In less than 150 years, the Kitsilano Indian Reserve appeared, disappeared and reappeared.
Just like thousands more in the province, the reserve appeared the first time it was measured and mapped. Indeed, the fundamental line on the map of British Columbia is the border drawn around an Indian reserve.
These borders, like lines of confinement in the words of one prominent social geographer, “defined two primal spaces: one for Native people and the other for virtually everyone else.”
Such a line was drawn around a place called Senakw. After the reserve was given to the Squamish and renamed for the surrounding suburb of Kitsilano, the village was burned, the dead unearthed and the living displaced.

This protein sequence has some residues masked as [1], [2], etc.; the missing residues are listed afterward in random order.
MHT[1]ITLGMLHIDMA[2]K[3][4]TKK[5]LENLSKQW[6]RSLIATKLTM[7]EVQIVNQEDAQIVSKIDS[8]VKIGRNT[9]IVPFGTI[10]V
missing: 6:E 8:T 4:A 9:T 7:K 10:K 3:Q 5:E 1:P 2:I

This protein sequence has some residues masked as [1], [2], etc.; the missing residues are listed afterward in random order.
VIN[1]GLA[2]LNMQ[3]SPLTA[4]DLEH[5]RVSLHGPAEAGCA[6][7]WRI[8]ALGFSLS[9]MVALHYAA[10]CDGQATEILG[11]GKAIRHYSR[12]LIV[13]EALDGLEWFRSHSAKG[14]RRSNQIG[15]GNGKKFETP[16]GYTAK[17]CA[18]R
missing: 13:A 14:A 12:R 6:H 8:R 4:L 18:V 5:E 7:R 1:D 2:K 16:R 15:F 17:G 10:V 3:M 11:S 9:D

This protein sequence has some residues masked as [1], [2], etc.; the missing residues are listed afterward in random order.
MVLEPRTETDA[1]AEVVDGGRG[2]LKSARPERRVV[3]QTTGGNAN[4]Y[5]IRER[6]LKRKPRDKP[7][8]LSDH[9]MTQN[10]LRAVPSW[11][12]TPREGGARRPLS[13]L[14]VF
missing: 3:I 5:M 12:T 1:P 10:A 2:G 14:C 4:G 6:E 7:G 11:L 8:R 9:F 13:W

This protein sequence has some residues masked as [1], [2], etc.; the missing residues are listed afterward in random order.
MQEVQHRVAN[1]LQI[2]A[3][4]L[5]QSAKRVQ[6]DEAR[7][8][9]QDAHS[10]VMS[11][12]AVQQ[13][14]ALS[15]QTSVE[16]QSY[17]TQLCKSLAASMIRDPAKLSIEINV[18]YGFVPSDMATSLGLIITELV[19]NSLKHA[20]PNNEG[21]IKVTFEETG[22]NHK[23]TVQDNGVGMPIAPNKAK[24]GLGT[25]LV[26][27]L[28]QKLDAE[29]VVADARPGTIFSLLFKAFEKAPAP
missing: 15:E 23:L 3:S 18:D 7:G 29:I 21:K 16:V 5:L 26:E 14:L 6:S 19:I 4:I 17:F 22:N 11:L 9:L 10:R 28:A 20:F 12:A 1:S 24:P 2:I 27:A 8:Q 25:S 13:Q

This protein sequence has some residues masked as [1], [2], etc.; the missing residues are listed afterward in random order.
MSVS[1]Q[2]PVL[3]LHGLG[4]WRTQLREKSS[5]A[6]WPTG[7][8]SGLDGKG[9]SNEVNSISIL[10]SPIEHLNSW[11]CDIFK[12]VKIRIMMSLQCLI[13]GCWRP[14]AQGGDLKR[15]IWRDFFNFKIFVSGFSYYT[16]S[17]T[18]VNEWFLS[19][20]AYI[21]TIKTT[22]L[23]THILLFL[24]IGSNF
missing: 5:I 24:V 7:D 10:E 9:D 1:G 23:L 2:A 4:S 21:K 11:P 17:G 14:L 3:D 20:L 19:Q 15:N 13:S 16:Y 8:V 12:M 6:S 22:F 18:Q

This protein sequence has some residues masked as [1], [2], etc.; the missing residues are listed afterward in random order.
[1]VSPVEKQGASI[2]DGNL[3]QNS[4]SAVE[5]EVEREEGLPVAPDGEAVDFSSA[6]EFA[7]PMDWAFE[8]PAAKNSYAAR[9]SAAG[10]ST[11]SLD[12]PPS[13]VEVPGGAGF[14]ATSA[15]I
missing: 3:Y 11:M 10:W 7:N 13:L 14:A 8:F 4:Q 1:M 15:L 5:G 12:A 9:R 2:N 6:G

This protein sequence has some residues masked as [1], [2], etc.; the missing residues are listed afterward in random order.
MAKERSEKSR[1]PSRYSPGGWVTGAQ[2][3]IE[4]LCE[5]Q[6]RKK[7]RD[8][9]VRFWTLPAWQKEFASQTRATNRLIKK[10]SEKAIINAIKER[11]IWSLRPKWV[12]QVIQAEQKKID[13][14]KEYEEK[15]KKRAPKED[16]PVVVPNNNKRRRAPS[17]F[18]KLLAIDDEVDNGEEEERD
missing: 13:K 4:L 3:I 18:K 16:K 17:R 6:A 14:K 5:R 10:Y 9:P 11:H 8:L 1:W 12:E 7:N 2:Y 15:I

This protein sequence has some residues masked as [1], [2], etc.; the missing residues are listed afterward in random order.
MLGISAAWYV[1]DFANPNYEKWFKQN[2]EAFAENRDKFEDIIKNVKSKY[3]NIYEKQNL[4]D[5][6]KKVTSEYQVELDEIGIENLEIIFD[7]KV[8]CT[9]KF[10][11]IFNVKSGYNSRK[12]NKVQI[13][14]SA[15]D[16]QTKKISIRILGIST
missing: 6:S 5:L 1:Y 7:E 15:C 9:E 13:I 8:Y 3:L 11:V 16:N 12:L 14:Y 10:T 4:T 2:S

A century later, the Squamish First Nation is rebuilding. Out of sight under a bridge that leads to the heart of downtown Vancouver, The Kitsilano Indian Reserve is a misshapen fraction of its former size but the land is under development. To the ire of many Vancouverites, the Squamish raised one digital billboard in 2009 and leaders say high-rise buildings are imminent.
The city’s residents and elected municipal leaders have no say what their urban Native neighbours pursue on the land.
“One way or another,” said one Squamish band councillor, “we are going to assert ourselves.”